The July pace of total housing starts increased 2.1% over the June rate, led by strength in the multifamily sector. However, year-to-date measures continue to be consistent with the NAHB forecast of growth for single-family construction this year, as well as a slight dip for apartment development compared to 2015 levels.
According to estimates from the Census Bureau and the Department of Housing and Urban Development, single-family starts increased just 0.5% to a 770,000 seasonally adjusted annual rate in July. Year-to-date, single-family housing starts are running almost 11% higher than the year-to-date total for July of 2015.
However, there has been some slackening of single-family permit growth. Single-family permits declined almost 4% from June to July, although authorizations remain stronger than the July 2015 rate (up 2.4%). On a year-to-date basis, single-family permits from January to July of 2016 are more than 7% higher than this time in 2015.
Multifamily starts (units in 2+ properties) led the way in July, increasing to a 441,000 seasonally adjusted annual rate, which is 5% higher than the June pace. Despite the jump in July, multifamily permits on a year-to-date basis now stand just under 1% lower than the total from this time in 2015.
Taken together, these trends are consistent with the NAHB forecast, which sees gathering strength for single-family construction and a leveling off of multifamily production as the market finds a balance between housing demand and supply.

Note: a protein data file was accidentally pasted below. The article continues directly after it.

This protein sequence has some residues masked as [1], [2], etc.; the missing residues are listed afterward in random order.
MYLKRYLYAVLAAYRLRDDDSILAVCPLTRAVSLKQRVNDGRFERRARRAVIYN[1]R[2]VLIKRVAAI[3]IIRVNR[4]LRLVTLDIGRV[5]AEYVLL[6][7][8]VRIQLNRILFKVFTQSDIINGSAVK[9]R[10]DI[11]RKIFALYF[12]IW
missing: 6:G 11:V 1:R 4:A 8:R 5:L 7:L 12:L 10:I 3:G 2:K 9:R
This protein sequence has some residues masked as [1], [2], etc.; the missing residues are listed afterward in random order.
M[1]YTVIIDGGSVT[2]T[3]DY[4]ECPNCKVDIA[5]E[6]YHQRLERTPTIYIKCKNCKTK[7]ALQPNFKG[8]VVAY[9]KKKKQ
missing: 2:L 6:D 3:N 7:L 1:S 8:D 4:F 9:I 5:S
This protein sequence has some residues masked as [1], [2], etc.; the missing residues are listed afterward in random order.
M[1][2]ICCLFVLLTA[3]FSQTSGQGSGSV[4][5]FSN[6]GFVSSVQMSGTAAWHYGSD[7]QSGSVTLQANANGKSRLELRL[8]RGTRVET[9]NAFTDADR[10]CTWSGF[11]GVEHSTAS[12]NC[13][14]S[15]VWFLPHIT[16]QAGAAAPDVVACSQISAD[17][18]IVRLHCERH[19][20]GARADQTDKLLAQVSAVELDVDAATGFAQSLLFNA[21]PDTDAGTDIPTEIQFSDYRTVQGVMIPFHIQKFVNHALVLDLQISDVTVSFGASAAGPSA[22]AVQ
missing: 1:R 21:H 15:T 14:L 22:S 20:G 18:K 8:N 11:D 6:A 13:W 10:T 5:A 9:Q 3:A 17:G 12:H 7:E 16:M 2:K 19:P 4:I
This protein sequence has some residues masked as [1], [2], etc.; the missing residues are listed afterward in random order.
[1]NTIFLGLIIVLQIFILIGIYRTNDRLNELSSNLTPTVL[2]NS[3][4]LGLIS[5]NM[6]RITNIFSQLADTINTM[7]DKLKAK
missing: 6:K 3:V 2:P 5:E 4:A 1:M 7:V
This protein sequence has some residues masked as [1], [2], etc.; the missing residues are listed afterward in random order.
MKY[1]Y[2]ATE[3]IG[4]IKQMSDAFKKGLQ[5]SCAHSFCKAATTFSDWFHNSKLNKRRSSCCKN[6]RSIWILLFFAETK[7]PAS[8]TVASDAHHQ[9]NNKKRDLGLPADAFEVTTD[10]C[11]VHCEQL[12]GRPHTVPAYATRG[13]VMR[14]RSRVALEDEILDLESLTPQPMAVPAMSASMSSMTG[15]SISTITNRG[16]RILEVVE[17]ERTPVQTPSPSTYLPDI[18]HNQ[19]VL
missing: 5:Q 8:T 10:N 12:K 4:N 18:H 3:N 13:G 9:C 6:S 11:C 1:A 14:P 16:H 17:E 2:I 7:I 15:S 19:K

Regionally, single-family starts fell back in the Northeast in July after a strong June, declining almost 24% on a monthly basis. The Midwest also showed some weakening, declining almost 3% on a monthly basis. In contrast, single-family starts were up in those parts of the country that have the most home construction. Single-family starts were up almost 4% in the South and 5% in the West.
On a year-to-date basis, however, all regions have posted year-to-date gains however. Single-family starts are up 15% in the Northeast, 15% in the Midwest, 12% in the South and 3% in the West when comparing the July 2016 year-to-date total relative to the comparable July 2015 year-to-date totals.
Taking the long view, an examination of the count of homes currently under construction provides the degree of market mix and momentum of the recovery in home construction. As of July, 58% of units under construction in the nation were multifamily (605,000), a 17% gain in the total from a year earlier.
There were 432,000 single-family homes under construction in July, which is 12% higher than July 2015. This is the highest count since October 2008 and is an indicator that growth in home construction is a key bright spot in the overall economy.
I may be reading too much into this but the growth of multifamily and the decline of approximately 25% in the number of first-time buyers participating in the purchase market leads me to believe that recovery is still a very long way off. We know that the market cannot fully recover without its single largest component but it appears nothing is being done to determine why and to fix it.